Awnings and curtains from forward right up the main-mast, three boat covers, and the uppermost awning of the quarter deck were blown away in a moment. Some objects on desk which had been lashed got loose and were carried overboard; the upper deck hatchways and those on the main deck were closed tightly, and the passengers for the most part were sent below. Heavy storms. The lightning struck the mainmast conductor six or seven times, but no damage. The rain of pumice-stones changed to a violent mud rain, and this mud rain was so heavy that in the space of ten minutes the mud lay half a foot deep.

Kept steaming with the head of the ship as far as possible seawards for half an hour when the sea began to abate, and at noon the wind dropped away entirely. Then we stopped the engine. The darkness however remained as before, as did also the mud rain."

Bron: Simkin, Tom; Fiske, R. S., 1983, Krakatau 1883—The volcanic eruption and its effects: Smithsonian Institution Press

Public Works Engineer N. H. van Sandick, a passenger on the Loudon, is a little less constrained in his account

(abridged; this is a translation of passage in his book ‘In het Rijk van Vulcaan’ about the eruption and its aftermath)

"On Aug 26, 1883, the steamer Governor General Loudon, Captain Lindemann, left in the morning from Batavia, destination Kron, Benkoelen, Padang, and Atjeh [Sumatra]. Among the passengers all categories were represented. The majority however consisted of 300 exiles. For the uninformed, be it remarked that with this term are meant persons who have been condemned to forced labor in or outside the chain. Locally they are called "chain boys"; and, especially in the outer colonies, they perform valuable services in the execution of public works, military expeditions, etc.

In the afternoon at 3 o'clock the Loudon dropped anchor in the roadstead of Anjer. There 100 Bantammers, which were hired as coolies for the building of a lighthouse on the island of Bodjo [off the west coast of central Sumatra], came aboard. The weather then was beautiful. The white plastered houses of Anjer glittered in the sunshine near the seashore, in the background the mountains, and in front of it the deep blue sea. Clearly the lighthouses of Java's Fourth Point silhouetted itself against the sky. The Dutch flag on the grounds of the Assistant Resident flapped happily; every house could be distinguished and subconsciously the thoughts wander back to the first arrival in the Indies from Europe. Anjer is then the first place which brings welcome greetings from a distance. If we, who were aboard the Loudon in the roads of Anjer, would have declared that the last day of Anjer's existence had already begun, we definitely would have been considered deranged.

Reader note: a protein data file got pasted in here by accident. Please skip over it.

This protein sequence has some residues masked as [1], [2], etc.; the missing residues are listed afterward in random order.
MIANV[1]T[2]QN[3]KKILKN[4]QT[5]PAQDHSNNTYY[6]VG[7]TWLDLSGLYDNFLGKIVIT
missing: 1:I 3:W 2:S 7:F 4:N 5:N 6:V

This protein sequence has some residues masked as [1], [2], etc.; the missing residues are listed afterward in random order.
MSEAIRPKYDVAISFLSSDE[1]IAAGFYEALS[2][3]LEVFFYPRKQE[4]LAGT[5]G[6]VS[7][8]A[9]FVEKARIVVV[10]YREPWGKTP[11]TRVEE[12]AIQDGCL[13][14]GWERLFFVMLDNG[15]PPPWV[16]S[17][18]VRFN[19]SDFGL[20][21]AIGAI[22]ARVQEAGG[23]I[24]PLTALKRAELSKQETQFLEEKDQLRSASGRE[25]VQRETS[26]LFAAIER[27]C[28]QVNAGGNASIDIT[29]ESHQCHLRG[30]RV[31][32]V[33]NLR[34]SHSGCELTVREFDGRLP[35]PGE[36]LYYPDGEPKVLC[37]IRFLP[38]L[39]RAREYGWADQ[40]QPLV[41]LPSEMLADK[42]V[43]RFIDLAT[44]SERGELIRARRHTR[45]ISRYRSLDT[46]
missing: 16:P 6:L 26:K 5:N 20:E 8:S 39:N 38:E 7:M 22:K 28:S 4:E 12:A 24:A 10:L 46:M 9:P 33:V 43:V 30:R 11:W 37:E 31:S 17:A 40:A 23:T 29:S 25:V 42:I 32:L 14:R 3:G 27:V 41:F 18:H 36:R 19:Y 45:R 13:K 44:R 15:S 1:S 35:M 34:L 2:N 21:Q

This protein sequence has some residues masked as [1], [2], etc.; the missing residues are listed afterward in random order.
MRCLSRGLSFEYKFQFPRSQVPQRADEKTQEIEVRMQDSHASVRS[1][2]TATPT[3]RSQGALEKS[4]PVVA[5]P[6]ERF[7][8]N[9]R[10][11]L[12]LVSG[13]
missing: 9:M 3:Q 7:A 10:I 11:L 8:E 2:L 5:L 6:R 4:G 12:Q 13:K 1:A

When our coolies were aboard, the Loudon set course past Dwars-in-Weg and Varkenshoek into the Bay of Lampong toward Telok Betong. To portside we saw in the distance the island of Krakatau, known for its first volcanic eruption several months ago [May 1883]. Krakatau is an old acquaintance of the Loudon. When, after the first eruption, a pleasure trip was made to see the volcano, the Loudon brought passengers to the island for 25 guilders each. Many landed that time and climbed the volcano; and all experienced a festive and pleasant day.

The volcano on Krakatau gave us a free performance. Although we were far away from the island, we saw a high column of black smoke rise above the island; the column widened toward the top to a cloud. Also there was a continual ash fall. Toward evening, at 7 o'clock, we were in the Bay of Lampong, in the roads of Telok Betong, where anchor was dropped and it soon became night.

The ashfall increased steadily, while the sea was stormy. The Loudon telegraphed to shore for a sloop to land the passengers, but neither sloop nor load proa arrived. The Loudon itself lowered a boat to make connection with shore. However it was impossible to land, since there was a high surf at the coast, so the boat returned without accomplishing its purpose.